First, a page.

While urine cultures have been the gold standard to identify urinary tract infections (UTIs) in the past, a new study in the Journal of Clinical Microbiology shows that the adult female bladder contains forms of bacteria that are not identified by culture techniques.
"Doctors have been trained to believe that urine is germ-free," said Loyola University researcher Linda Brubaker. "However, these findings challenge this notion, so this research may have positive implications for how we treat patients with urinary tract conditions in the future."
This study evaluated urine specimens of women who had symptoms consistent with a UTI, but were free of known UTIs. Urine samples were collected from standard urination, through a catheter, or from a thin needle inserted into the abdomen while the women were under anesthesia. The urine was analyzed using advanced DNA-based detection methods.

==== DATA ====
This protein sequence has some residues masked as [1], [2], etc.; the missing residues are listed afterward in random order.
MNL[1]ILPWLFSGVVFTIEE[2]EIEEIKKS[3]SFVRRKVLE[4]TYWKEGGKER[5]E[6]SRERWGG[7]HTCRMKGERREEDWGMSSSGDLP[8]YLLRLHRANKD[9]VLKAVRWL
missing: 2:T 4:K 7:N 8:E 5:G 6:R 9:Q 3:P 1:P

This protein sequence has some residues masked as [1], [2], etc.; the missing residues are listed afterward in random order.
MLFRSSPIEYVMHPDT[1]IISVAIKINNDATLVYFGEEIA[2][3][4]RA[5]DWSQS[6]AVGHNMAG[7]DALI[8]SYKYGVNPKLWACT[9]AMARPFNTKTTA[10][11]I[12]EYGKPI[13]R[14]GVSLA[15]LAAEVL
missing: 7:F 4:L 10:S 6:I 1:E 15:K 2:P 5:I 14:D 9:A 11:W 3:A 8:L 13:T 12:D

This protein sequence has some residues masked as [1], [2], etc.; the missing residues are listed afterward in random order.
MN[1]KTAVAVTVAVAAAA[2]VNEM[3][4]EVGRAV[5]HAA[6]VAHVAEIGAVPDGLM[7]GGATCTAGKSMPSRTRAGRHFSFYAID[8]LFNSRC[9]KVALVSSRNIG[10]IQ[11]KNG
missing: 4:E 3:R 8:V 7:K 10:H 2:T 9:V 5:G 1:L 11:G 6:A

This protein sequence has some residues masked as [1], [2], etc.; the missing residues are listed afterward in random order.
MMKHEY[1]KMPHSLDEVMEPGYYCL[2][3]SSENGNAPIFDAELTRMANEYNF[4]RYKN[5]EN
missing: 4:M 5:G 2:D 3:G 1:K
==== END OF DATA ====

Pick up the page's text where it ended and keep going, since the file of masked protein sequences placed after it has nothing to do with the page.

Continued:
The DNA-based tests showed that the adult female bladder can contain certain forms of bacteria that are not identified by urine culture techniques that are typically used to diagnose UTIs.
The researchers now plan to determine which bacteria in the bladder are helpful and which are harmful. They also want to look at how these bacteria interact with each other and with their host.
"Further studies are needed to determine if the bacteria found in the bladders of women in this study are relevant to urinary tract conditions," Brubaker said. "If that is the case, these studies could make it possible to identify women who are at-risk for these conditions."
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Source: Loyola University